Four times this month, the U.S. Supreme Court has slapped down the Ninth Circuit Court of Appeals. Four times the Big Bench unanimously reversed Ninth U.S. Circuit Court of Appeals decisions. Unanimous is a big deal. It means that there's no left-right political divide in the Big Bench's findings -- just right on the law and wrong on the law.
I take unanimous seriously. When the California Supreme Court issued a ruling last year that stayed a scheduled execution, I feared yet another over-reaching judicial fiat. But then I saw that all the justices were on board. The law had to be unambiguous.
In the instances of the three criminal reversals this month, the Big Bench clearly was sending a message to the Ninth Circuit -- particularly to Judge Stephen Reinhardt, who had written the opinions. And the message is: Show some respect for the law.
Followers of the Ninth Circuit are painfully aware of its reputation as an activist court that flouts laws it doesn't like and bulldozes rulings that defy its left-leaning politics. The San Francisco-based judicial district serves as a textbook example of how judges should not behave.
Start with Randy Moore's case. In a plea bargain, Moore pleaded "no contest" to the 1995 Oregon murder of Kenneth Rogers, whom Moore and two confederates had kidnapped and Moore had shot in the head. Moore was facing a possible death sentence. Thanks to the plea deal, he got 25 years and the possibility of parole.
Now, this is a sore spot for me because I don't think courts should even consider the appeal of any plea bargain unless the defendant was severely mistreated. But Moore appealed, and the Ninth seized Moore's plea bargain as proof he was represented by ineffective counsel.
The court's logic was deficient. As Criminal Justice Legal Foundation President Michael Rushford observed, Moore "got a good deal."
But the court was flouting federal law. Congress passed and President Bill Clinton signed the 1996 Antiterrorism and Effective Death Penalty Act precisely to prevent federal judges from issuing niggling orders that disregard court convictions and upend state appellate rulings.
In reversing Moore, Justice Anthony Kennedy had to remind the Ninth that its mandate is to follow the law.
Ditto the case of Joshua Richter, who was found guilty in a 1994 murder committed while he and an accomplice robbed a drug dealer. Once again, the Ninth found ineffective counsel.
In affirming the Richter conviction, Justice Kennedy wrote that the writ of habeas corpus stands as a safeguard against wrongful imprisonment. But the law is undermined "if there is judicial disregard for the sound and established principles that inform its proper issuance. That judicial disregard is inherent in" the Ninth's Richter decision.
Rushford found the unsigned "per-curiam" decision most damning because the Big Bench thought that the Ninth Circuit was so wrong that it "didn't even allow oral arguments."
Reinhardt and the majority had ordered the parole of Damon Cooke, who was convicted for attempted first-degree murder after he shot a friend in the head in 1991. The Ninth found that the parole board was wrong to consider the "cruel and callous" nature of the crime and wrong to ignore claims that Cooke was "an exemplary inmate."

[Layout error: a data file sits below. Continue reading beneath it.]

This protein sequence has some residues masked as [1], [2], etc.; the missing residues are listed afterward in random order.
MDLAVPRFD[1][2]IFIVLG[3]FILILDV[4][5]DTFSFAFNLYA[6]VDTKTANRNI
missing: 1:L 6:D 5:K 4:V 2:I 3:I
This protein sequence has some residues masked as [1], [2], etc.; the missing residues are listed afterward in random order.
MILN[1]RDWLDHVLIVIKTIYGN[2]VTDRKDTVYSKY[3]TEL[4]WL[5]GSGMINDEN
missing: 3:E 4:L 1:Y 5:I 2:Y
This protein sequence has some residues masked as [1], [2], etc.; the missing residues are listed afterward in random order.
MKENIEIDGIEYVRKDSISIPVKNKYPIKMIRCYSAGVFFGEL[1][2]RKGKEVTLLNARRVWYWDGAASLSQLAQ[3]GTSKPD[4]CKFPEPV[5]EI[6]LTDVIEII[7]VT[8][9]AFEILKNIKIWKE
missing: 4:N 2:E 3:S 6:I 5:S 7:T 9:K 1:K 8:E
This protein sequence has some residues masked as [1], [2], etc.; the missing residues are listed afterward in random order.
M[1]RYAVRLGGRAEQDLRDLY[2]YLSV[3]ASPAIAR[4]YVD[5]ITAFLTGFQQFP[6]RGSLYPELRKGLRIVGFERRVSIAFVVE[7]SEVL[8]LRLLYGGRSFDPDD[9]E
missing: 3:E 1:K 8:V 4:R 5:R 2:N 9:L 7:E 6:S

The court also ordered the release of Elijah Clay, who was convicted of first-degree murder in 1978, because then-Gov. Gray Davis' refusal to heed a parole board recommendation for release was unreasonable.
Again, the Supremes ruled that federal judges have no dog in this fight: "There is no right under the federal Constitution to be conditionally released before the expiration of a valid sentence, and the states are under no duty to offer parole to prisoners."
(In a fourth reversal, this one written by Justice Sonya Sotomayor, the Supreme Court unanimously overturned a ruling involving a banking regulation.)
Conservative court watcher John Elwood believes that Justice Kennedy has taken on the task of scolding the Ninth because, "as a Ninth Circuit alumnus," the justice takes the court's battered reputation "a little bit more to heart."
And well he should. There are judges in the Ninth who see the bench as a portfolio to overturn any policy they don't like -- and jurisdiction be damned.
In 2009, a three-judge (including Reinhardt) Ninth Circuit panel ordered the release of 40,000 California inmates. Not only did the trio seem to think they had authority reserved for state lawmakers, but also, they issued the pronouncement that the state could release 1 in 4 inmates "without a significant adverse impact on public safety." As if saying so makes it so.
Elwood told me he tries to presume good faith and see the Ninth's decision as part of a simple "disagreement about how you apply the law." I try to do the same, but the Ninth has crossed the line so many times, there's no ink left in that well.
It's odd. When there is an opening on the Supreme Court, the Senate examines in detail whether nominees have the proper respect for past Supreme Court rulings. Sen. Dianne Feinstein is quite particular on that score. But in San Francisco, the Ninth Circuit doesn't seem to care what the U.S. Supreme Court writes. And it's OK.
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